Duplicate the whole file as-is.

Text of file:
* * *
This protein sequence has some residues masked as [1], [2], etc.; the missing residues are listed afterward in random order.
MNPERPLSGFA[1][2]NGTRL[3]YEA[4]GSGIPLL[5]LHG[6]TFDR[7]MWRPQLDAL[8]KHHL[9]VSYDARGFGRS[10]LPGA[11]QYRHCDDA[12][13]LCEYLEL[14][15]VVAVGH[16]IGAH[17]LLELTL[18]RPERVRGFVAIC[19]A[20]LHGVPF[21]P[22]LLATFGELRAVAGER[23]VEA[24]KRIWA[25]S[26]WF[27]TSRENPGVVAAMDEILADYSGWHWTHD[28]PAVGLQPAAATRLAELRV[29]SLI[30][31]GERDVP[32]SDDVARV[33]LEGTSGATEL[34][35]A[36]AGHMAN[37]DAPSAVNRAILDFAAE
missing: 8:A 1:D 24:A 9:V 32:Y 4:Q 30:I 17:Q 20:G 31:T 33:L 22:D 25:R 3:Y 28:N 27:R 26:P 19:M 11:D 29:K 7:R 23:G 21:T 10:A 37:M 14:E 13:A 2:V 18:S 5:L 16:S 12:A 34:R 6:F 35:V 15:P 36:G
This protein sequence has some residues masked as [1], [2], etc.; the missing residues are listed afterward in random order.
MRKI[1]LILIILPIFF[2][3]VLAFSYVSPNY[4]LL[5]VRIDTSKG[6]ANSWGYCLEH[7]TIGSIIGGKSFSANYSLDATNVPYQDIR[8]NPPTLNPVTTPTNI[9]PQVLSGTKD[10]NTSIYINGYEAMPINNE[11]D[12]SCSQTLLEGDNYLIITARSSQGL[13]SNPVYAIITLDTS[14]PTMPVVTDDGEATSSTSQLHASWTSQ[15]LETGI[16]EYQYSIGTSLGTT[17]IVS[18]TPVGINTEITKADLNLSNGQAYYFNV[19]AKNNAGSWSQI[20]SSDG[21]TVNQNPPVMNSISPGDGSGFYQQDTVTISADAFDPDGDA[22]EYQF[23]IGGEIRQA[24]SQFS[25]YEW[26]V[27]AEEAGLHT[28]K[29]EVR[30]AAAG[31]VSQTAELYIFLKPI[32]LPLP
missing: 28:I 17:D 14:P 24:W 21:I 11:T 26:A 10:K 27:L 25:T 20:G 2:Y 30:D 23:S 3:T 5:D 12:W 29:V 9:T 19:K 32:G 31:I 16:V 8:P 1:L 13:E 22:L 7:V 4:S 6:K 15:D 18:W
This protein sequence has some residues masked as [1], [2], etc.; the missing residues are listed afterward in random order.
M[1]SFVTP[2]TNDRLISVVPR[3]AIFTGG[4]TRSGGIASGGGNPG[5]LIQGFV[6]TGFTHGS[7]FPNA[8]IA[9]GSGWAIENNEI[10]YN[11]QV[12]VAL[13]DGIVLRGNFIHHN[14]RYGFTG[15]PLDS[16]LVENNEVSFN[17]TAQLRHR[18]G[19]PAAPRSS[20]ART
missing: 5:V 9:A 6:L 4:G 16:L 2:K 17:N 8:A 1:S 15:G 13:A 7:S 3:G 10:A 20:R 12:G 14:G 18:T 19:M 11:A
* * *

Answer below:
This protein sequence has some residues masked as [1], [2], etc.; the missing residues are listed afterward in random order.
MNPERPLSGFA[1][2]NGTRL[3]YEA[4]GSGIPLL[5]LHG[6]TFDR[7]MWRPQLDAL[8]KHHL[9]VSYDARGFGRS[10]LPGA[11]QYRHCDDA[12][13]LCEYLEL[14][15]VVAVGH[16]IGAH[17]LLELTL[18]RPERVRGFVAIC[19]A[20]LHGVPF[21]P[22]LLATFGELRAVAGER[23]VEA[24]KRIWA[25]S[26]WF[27]TSRENPGVVAAMDEILADYSGWHWTHD[28]PAVGLQPAAATRLAELRV[29]SLI[30][31]GERDVP[32]SDDVARV[33]LEGTSGATEL[34][35]A[36]AGHMAN[37]DAPSAVNRAILDFAAE
missing: 8:A 1:D 24:A 9:V 32:Y 4:Q 30:I 17:Q 20:G 31:T 33:L 22:D 25:R 3:Y 28:N 27:R 26:P 19:M 11:D 29:K 7:R 23:G 21:T 10:A 37:M 14:E 13:A 2:V 18:S 5:L 16:S 12:A 34:R 6:F 35:V 15:P 36:G
This protein sequence has some residues masked as [1], [2], etc.; the missing residues are listed afterward in random order.
MRKI[1]LILIILPIFF[2][3]VLAFSYVSPNY[4]LL[5]VRIDTSKG[6]ANSWGYCLEH[7]TIGSIIGGKSFSANYSLDATNVPYQDIR[8]NPPTLNPVTTPTNI[9]PQVLSGTKD[10]NTSIYINGYEAMPINNE[11]D[12]SCSQTLLEGDNYLIITARSSQGL[13]SNPVYAIITLDTS[14]PTMPVVTDDGEATSSTSQLHASWTSQ[15]LETGI[16]EYQYSIGTSLGTT[17]IVS[18]TPVGINTEITKADLNLSNGQAYYFNV[19]AKNNAGSWSQI[20]SSDG[21]TVNQNPPVMNSISPGDGSGFYQQDTVTISADAFDPDGDA[22]EYQF[23]IGGEIRQA[24]SQFS[25]YEW[26]V[27]AEEAGLHT[28]K[29]EVR[30]AAAG[31]VSQTAELYIFLKPI[32]LPLP
missing: 28:I 17:D 14:P 24:W 21:I 11:T 26:A 10:K 27:L 25:T 20:G 2:Y 30:D 23:S 3:T 5:D 12:W 29:V 9:T 19:K 32:G 31:I 16:V 8:P 1:L 13:E 22:L 7:V 4:S 6:K 15:D 18:W
This protein sequence has some residues masked as [1], [2], etc.; the missing residues are listed afterward in random order.
M[1]SFVTP[2]TNDRLISVVPR[3]AIFTGG[4]TRSGGIASGGGNPG[5]LIQGFV[6]TGFTHGS[7]FPNA[8]IA[9]GSGWAIENNEI[10]YN[11]QV[12]VAL[13]DGIVLRGNFIHHN[14]RYGFTG[15]PLDS[16]LVENNEVSFN[17]TAQLRHR[18]G[19]PAAPRSS[20]ART
missing: 5:V 9:A 6:L 4:G 16:L 2:K 17:N 8:A 1:S 15:G 13:A 7:S 3:G 10:A 20:R 12:G 14:G 18:T 19:M 11:A